Here’s a fun exercise: play through Red Dead Redemption, watch Westworld, and then feel bad about all the terrible things you did to those poor townspeople.

The titular theme park in HBO’s Westworld is a natural extension of our current state of gaming: video > VR > “real” life. Westworld is inhabited by android “hosts” and human “guests”, who pay $40,000 a day to step into the great American tableau of The Old West.

While lesser shows would fill the first couple of episodes with obvious exposition-dump dialogue, Westworld has slowly and methodically parsed out information over the first half of the season. It’s natural to be curious about the rules of the actual park, and Westworld has revealed (most of) them organically over the first half of the season through story-driven moments: Ed Harris’s Man in Black casually watching host bullets harmlessly evaporate when they touch him, or James Marsden’s Teddy getting patched up and sent to die again (and again and again and again…).

A compelling cast is having as much fun as the park guests diving into this strange blend of sci-fi and western.

Two of the finest living actors, Anthony Hopkins and Ed Harris, are outstanding. They’re obviously relishing their respective roles as the park founder and a mysterious guest looking to break the “game”. They’re both characters that are hard to get a hold on, with nebulous morals and motivations. Hopkins’ Dr. Ford takes the John Hammond-archetype of the wistful founder watching his creation go awry and turns it on its head (Michael Crichton wrote and directed the original 1973 film Westworld is based on). While wistful, at times even remorseful, he’s not going quietly into the night, and has his own grand schemes in the works. Any time he steps into the park itself is especially strong, as he strolls through it with the easy confidence of the practical God he is in that place. Strong turns from Jeffrey Wright, Evan Rachel Wood and Sidse Babett Woodward (and many others) round and flesh out both the sterile future-labs and the dusty, bloody wild west.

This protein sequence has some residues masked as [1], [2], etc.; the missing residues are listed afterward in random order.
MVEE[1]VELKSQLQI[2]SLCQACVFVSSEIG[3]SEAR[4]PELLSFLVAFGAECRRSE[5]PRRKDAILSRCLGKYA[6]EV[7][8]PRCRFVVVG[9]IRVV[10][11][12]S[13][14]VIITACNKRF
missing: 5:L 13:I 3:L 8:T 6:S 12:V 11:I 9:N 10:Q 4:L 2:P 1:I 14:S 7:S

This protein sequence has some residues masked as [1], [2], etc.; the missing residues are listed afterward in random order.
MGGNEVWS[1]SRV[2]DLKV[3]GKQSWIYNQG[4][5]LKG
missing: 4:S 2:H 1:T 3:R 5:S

Westworld shares producers JJ Abrams and Bryan Burk with the 2004 sensation Lost. In many ways, Westworld is taking the same approach to its storytelling. Every week it presents what seems like a balance between “mysteries” and “answers”. In reality, Westworld is, like Lost did before it, stacking minor mystery upon minor mystery. Westworld gives us just enough to make it impossible to not tune in the next week in hope for a small taste of understanding. Answers and reveals come at a slow dribble, and every singular bit of new information seemingly begs five new questions. The story of how this turned out for Lost is well-chronicled. Without an end date or ending in mind, Lost was forced to spin its wheels with pointless side-plots and simply too many new intrigues. By the time the show was ready to wrap up, it was too late, and Lost eventually collapsed under the weight of both its countless mysteries and its futile attempt to answer them.

Will Westworld share the same fate?

It’s obviously too early to tell, but the television landscape has changed dramatically since Lost. Creators now negotiate end dates, and have complete stories in mind before the pilot airs, perhaps in fear of repeating Lost’s mistakes. Westworld should tread carefully for fear of repeating the same mistakes. In the meantime, we the audience have turned into answer-junkies, begging for that next sweet hit of information. A few dozen Westworld analysis podcasts have already sprung up. A quick perusal of the Westworld subreddit finds wild theorizing and bitter arguments. Of course, that’s not entirely the show’s fault. It’s a natural reaction to the episodic nature of TV. We’re only getting part of the picture each week, a new piece of the puzzle with little idea what the picture on the box is.




Westworld asks a lot of questions, and like the great artificial intelligence stories before it, one stands out: what does it mean to be human?


When we can 3D print a “human”, and program it with surprisingly subtle emotions and language, when do we start calling it real? One of the things I respect the most about Westworld is that from the very first episode it has stated exactly its answer to that question: memory. Everything starts going wrong with the hosts, and the sentience/AI singularity begins, when they simply start to remember. Of course what they remember mostly is guests treating them like less than dirt, so it’s a rude awakening.



Now, at the midpoint of season one, things seem to be shifting as more and more hosts become more active participants in their stories. Experiencing a new sense of agency, Dolores says “I think I want to be free.” It’s a fascinating journey, and so far Westworld has done a great job balancing its many mysteries with real human emotion, from both humans and androids.